series of studies on delayed gratification in the late 1960s and early 1970s led by psychologist Walter Mischel, then a professor
at Stanford University. (per Wikipedia)
Tim Elmore posted:
In the experiment, young children are seated in a room and a marshmallow is placed on a table in front of them. Stanford psychologist Walter Mischel and his team, then told the children they could eat the marshmallow anytime they wished—but if they waited 15 minutes, until an adult returned, they’d get two marshmallows. The results are entertaining to watch, as many of the kids just couldn’t wait, while others looked it over, sniffed it, touched it to their lips…but they waited to eat it.
The fascinating outcomes showed up years later in the early 1980s. Researchers tracked down those same kids as young adults and discovered the ones who were able to wait for two marshmallows at age four, had much higher SAT scores and better academic records at teens. These results are sparking new thinking on what helps kids succeed in both school and life—and it
isn’t always a high I.Q. Instead, its non-cognitive skills, such as the ability to delay gratification. In fact, researchers now say that it is “executive function” skills such as self-control, perseverance, patience and long-term flexible thinking that enables kids to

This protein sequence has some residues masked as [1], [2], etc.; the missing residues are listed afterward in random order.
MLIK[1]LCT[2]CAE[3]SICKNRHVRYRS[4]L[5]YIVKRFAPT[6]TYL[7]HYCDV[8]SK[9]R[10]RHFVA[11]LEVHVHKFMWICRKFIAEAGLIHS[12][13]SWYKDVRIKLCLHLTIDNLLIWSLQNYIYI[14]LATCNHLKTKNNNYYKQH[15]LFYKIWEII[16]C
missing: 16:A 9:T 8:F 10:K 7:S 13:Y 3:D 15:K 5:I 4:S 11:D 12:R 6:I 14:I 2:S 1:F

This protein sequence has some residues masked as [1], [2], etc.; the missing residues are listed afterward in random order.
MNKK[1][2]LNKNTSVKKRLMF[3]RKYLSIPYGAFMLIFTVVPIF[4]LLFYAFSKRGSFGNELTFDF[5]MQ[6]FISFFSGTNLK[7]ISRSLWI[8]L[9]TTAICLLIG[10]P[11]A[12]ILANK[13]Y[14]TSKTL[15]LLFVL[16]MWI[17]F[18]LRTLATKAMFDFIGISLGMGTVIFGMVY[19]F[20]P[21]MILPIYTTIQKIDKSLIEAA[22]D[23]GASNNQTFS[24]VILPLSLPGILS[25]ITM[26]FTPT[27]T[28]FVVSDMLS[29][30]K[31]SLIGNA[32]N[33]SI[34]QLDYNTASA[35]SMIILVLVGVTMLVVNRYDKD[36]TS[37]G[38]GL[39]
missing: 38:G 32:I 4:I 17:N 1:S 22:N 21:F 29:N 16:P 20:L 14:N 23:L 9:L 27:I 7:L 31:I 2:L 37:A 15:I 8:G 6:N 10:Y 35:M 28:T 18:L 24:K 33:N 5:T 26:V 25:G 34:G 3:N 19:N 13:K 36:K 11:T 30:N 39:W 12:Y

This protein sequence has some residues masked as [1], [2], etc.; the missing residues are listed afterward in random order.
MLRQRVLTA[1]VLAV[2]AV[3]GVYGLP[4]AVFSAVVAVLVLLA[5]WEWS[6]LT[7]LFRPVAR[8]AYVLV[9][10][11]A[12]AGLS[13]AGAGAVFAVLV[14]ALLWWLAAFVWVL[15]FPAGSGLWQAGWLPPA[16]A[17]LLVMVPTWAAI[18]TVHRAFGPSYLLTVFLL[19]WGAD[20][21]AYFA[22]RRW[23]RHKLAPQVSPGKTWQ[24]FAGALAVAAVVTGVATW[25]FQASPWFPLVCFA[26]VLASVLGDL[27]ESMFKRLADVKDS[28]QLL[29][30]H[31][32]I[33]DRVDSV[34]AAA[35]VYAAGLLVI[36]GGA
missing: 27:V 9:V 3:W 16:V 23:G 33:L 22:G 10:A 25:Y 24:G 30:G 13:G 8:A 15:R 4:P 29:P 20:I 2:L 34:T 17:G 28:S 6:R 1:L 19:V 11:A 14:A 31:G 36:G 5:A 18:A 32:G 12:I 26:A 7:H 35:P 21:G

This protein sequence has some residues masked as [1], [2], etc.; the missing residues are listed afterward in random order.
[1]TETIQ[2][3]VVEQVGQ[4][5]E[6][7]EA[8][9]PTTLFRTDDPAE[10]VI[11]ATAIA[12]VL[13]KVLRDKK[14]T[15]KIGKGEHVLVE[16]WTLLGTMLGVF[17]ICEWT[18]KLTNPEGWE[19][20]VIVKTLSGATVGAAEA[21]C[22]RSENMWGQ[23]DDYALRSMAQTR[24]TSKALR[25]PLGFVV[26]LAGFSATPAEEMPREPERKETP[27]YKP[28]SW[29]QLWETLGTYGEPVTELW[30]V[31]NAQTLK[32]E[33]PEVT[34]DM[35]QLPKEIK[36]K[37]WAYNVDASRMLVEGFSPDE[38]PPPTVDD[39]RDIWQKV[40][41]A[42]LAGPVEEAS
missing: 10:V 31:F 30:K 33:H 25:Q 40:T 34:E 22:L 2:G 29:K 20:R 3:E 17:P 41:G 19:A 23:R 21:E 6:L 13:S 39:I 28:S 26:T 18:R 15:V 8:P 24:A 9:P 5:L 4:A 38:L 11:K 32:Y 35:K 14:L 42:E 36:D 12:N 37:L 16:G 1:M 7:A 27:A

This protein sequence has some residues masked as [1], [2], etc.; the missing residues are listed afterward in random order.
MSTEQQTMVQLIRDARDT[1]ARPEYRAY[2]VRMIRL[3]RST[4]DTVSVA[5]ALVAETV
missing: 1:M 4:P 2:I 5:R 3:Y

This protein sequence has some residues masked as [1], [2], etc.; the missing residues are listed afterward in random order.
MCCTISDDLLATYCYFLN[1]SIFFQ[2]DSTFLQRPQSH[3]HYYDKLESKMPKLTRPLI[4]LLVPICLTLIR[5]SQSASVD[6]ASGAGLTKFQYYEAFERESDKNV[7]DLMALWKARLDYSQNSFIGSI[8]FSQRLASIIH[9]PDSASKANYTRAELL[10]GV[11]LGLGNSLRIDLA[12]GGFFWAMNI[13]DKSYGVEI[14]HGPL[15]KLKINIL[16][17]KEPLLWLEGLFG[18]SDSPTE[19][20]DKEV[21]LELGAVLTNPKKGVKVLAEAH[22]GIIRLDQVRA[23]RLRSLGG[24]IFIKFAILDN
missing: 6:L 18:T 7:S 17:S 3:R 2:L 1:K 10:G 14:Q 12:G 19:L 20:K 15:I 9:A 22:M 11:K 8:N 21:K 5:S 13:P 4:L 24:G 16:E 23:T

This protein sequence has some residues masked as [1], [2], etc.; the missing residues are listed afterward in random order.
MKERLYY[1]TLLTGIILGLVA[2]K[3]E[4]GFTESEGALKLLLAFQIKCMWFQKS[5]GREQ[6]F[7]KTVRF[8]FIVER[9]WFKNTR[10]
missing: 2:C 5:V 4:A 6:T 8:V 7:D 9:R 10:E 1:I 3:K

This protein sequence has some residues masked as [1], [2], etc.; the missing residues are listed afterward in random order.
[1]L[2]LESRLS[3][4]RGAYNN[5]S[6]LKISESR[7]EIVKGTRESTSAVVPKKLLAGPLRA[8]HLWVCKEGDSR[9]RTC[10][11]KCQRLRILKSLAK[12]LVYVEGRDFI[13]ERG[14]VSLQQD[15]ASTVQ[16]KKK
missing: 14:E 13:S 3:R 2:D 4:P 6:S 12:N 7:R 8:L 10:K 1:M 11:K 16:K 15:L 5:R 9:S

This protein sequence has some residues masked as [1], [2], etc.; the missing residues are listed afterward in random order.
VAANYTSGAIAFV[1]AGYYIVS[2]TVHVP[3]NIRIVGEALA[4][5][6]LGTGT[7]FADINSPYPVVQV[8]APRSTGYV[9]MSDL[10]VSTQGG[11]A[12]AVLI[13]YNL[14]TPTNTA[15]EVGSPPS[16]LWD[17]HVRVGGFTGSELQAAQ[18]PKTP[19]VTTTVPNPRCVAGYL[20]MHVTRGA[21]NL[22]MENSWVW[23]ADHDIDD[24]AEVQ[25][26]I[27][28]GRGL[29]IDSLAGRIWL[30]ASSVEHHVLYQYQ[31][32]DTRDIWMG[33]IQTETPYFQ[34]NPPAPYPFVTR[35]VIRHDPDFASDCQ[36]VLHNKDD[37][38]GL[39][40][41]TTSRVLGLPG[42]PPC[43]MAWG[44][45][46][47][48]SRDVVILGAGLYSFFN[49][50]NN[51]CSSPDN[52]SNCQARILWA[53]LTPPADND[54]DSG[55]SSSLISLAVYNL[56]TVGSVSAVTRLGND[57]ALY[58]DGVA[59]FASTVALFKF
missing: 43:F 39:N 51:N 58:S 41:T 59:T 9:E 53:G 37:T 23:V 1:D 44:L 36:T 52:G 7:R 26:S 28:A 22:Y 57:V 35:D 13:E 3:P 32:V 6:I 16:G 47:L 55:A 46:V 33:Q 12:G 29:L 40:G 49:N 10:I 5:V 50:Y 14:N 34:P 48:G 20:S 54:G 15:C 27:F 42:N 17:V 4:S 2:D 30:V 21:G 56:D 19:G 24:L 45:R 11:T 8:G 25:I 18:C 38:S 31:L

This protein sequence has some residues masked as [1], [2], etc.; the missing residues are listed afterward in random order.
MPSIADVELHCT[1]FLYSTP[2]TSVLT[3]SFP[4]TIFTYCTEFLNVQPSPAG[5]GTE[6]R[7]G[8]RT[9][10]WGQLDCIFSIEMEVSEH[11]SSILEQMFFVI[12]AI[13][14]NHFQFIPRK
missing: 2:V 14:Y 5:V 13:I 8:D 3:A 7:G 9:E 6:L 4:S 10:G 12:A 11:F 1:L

Just a little boost to the philosophy that character is where we need to focus our attention as parents. Plus, this is another example of Science confirming what God has told us His plan is for our lives. His desire is for us to bear the fruit of godly character, the fruit of the Spirit living in us:
Gal.5: 22 “But the fruit of the Spirit is love, joy, peace, patience, kindness, goodness, faithfulness, gentleness and self-control.
Against such things there is no law.”
II Peter 1: 5.6 “For this very reason, make every effort to add to your faith goodness; and to goodness, knowledge; and to knowledge, self-control; and to self-control, perseverance; and to perseverance, godliness;”